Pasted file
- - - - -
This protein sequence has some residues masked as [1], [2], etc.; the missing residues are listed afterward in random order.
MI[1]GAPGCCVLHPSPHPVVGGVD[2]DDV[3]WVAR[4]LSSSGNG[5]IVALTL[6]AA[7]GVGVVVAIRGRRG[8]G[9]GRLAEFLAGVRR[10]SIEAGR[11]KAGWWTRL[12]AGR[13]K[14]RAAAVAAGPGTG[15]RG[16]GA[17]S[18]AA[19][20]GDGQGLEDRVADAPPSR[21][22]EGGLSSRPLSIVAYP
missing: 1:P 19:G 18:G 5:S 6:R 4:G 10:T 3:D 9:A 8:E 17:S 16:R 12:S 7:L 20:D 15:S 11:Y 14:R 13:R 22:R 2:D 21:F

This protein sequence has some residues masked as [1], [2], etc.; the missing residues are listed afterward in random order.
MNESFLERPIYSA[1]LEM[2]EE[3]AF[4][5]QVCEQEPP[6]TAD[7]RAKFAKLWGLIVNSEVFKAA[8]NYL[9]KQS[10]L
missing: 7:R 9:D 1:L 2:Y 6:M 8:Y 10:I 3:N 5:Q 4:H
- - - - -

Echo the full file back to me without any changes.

This protein sequence has some residues masked as [1], [2], etc.; the missing residues are listed afterward in random order.
MI[1]GAPGCCVLHPSPHPVVGGVD[2]DDV[3]WVAR[4]LSSSGNG[5]IVALTL[6]AA[7]GVGVVVAIRGRRG[8]G[9]GRLAEFLAGVRR[10]SIEAGR[11]KAGWWTRL[12]AGR[13]K[14]RAAAVAAGPGTG[15]RG[16]GA[17]S[18]AA[19][20]GDGQGLEDRVADAPPSR[21][22]EGGLSSRPLSIVAYP
missing: 1:P 19:G 18:G 5:S 6:R 4:G 10:T 3:D 9:A 8:E 17:S 16:R 12:S 7:L 20:D 15:S 11:Y 14:R 13:R 22:R 2:D 21:F

This protein sequence has some residues masked as [1], [2], etc.; the missing residues are listed afterward in random order.
MNESFLERPIYSA[1]LEM[2]EE[3]AF[4][5]QVCEQEPP[6]TAD[7]RAKFAKLWGLIVNSEVFKAA[8]NYL[9]KQS[10]L
missing: 7:R 9:D 1:L 2:Y 6:M 8:Y 10:I 3:N 5:Q 4:H